Although the field of journalism has diversified to include more women, they still remain underrepresented and often face gender-based discrimination.
Women journalists in India and around the world have come a long way since the days when they were routinely assigned to cover flower and fashion shows. But, even though they now report on wars, civil strife, politics, finance, sports, science and many other topics, women journalists are generally paid less, are less likely to be the ones deciding who gets the assignments and still face certain challenges their male counterparts don’t.
That’s the verdict of Anubha Bhonsle, an Indian journalist whose career includes over 10 years of reporting on current affairs and gender issues for CNN-IBN, now called CNN-News18, where she led the “Citizen Journalist” show, and five years at NDTV. Author of the 2016 book, “Mother, Where’s My Country?: Looking for Light in the Darkness of Manipur,” which examines the long-standing civil strife in the state, Bhonsle has also been a fellow at the Georgetown Institute for Women, Peace and Security and was the 2015-16 Hubert Humphrey Fellow at the University of Maryland, both in the United States.
“Women journalists before me fought extremely hard to be recognized, to combat sexism,” says Bhonsle. “There are many women reporters now, but when it comes to higher management, women are still few and far between. That’s particularly true with regional media. We have also had to fight against the great presumption that a woman journalist should only be covering women’s issues—that it’s a woman’s job. But, it’s not a woman’s job; it’s journalism.”
A number of studies support Bhonsle’s views. “Decision-making positions are out of reach for many women, and although some do make it to the top and there are incremental changes taking place, they are occurring too slowly for real change to be made,” according to a 2015 report, “Media and Gender in the Asia Pacific Region,” by the International Federation of Journalists (Asia-Pacific). That same year, a report from the United Nations Educational, Scientific and Cultural Organization (UNESCO), “Inside the News: Challenges and Aspirations of Women Journalists in Asia and the Pacific,” noted, “Overall, the numbers of women in media professions have increased in recent years, but gender imbalances remain acute in the upper echelons of media organizations.” A report by the Women’s Media Center, “The Status of Women in the U.S. Media 2017,” found that at 20 of America’s top news outlets, men produced 62.3 percent of the news reports analyzed during the study period, while women produced 37.7 percent of the news reports.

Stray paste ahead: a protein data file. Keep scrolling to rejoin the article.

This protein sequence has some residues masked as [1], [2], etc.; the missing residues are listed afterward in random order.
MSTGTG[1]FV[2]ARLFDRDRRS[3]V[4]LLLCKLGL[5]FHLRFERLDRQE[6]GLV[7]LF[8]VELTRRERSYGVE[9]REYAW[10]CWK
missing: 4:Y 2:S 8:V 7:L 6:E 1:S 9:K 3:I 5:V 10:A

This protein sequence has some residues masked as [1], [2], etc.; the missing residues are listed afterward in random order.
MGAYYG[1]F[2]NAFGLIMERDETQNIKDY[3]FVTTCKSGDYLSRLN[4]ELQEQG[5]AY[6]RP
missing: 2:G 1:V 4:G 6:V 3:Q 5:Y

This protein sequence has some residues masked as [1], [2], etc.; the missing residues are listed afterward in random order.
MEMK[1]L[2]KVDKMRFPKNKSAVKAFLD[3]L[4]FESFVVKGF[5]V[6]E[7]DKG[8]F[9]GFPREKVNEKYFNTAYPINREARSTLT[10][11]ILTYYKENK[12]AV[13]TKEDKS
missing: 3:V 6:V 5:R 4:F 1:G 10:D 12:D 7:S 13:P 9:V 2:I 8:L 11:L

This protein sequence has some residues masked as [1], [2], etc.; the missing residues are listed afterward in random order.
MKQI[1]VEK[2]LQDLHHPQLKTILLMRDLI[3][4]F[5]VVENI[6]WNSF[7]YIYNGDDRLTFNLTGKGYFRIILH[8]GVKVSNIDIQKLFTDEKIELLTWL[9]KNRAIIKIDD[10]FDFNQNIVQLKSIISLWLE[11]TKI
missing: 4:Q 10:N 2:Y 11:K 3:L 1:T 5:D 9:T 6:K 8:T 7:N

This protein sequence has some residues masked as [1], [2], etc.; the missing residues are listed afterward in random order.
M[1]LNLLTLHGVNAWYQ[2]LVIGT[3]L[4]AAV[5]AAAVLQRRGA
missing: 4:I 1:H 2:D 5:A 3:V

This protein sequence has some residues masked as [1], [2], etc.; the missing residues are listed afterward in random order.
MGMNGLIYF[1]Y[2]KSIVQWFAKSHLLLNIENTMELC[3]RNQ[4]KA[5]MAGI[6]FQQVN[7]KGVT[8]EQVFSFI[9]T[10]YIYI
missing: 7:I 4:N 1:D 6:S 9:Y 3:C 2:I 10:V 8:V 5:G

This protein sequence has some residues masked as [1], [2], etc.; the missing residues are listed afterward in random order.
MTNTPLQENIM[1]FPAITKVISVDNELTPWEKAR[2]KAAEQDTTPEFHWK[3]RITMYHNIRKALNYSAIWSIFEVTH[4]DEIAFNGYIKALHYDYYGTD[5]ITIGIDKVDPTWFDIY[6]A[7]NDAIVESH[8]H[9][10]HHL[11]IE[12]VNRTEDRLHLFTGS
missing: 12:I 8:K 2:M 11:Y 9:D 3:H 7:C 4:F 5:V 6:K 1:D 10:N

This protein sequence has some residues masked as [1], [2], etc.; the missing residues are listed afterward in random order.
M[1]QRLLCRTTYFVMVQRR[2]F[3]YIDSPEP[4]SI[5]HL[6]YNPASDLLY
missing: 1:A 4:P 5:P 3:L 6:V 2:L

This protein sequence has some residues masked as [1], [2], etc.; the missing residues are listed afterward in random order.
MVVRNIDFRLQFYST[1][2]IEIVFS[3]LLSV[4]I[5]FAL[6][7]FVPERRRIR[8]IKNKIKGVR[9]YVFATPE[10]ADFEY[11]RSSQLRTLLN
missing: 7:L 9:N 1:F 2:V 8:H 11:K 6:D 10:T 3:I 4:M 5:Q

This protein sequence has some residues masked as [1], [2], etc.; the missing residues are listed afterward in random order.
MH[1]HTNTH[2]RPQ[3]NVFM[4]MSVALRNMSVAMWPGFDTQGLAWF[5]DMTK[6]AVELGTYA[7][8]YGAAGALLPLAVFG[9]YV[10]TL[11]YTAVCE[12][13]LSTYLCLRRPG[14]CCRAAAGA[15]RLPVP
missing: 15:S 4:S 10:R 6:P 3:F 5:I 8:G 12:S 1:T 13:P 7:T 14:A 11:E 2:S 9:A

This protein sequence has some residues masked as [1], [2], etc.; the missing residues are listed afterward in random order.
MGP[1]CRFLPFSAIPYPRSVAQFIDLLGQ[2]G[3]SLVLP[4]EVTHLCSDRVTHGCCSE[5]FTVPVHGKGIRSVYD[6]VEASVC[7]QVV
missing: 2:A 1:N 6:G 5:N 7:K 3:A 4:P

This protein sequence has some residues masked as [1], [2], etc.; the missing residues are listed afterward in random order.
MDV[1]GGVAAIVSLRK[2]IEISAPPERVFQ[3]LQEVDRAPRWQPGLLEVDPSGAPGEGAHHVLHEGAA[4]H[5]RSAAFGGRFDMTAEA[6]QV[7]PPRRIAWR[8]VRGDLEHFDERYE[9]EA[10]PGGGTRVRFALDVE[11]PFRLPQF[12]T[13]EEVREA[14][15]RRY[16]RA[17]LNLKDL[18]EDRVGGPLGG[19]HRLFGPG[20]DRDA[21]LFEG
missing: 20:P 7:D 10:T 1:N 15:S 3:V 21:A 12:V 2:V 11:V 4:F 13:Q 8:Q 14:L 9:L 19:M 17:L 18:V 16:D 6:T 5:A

Gender bias aside, sexual harassment remains a fact of life for women journalists in India, both when they are in the field reporting on events and in the workplace, says Bhonsle.
“It’s something that women journalists have to deal with, and they do,” she says. “You don’t want to come back from an assignment and say you couldn’t get the story. You have to be pragmatic about it. You can’t be a journalist if you’re constantly thinking about safeguarding yourself. You are responsible for your own safety and you don’t want to approach every story being afraid.”
Gender issues have come to the forefront recently in many countries, including the United States, where a number of prominent male journalists were fired after being accused of sexually harassing their female colleagues. The terminations, which were front-page news, may ultimately lead to stricter standards in the workplace, Bhonsle believes.
“Because of the revelations, I feel now that there is no place to hide [for the perpetrators] in the U.S.,” she says. “In India, I have to say, the 2012 gang rape in Delhi changed the conversation completely. There is a whole new attitude about men in positions of power and sexual harassment. And similarly, there is no place to hide here.”
Bhonsle intends to keep the spotlight on gender issues in her current position directing the #GenderAnd project of The Indian Express, which the newspaper promises will “mainstream gender” with reportage, commentary, multimedia reports, data projects, reflecting on stories from history and reporting on lives of women and gender minorities today.
“Gender must inform policy and planning,” says Bhonsle. “It is indeed the concern of our time and must be covered, and it must be covered in a straightforward manner. We hope to bring to the subject the full arc of coverage, encompassing women’s issues at work, on corporate boards, in terms of climate change, justice, refugee situations—all the many axes across which gender intersects.”
From her position on the front lines of media, does Bhonsle anticipate progress on curbing gender inequalities that still exist in the industry?
“Yes, I am optimistic,” she says, “about a lot of structures being dismantled and about the opportunities that present, like the fact that gender issues are becoming a lot more important to news organizations.”
Steve Fox is a freelance writer, former newspaper publisher and reporter based in Ventura, California.
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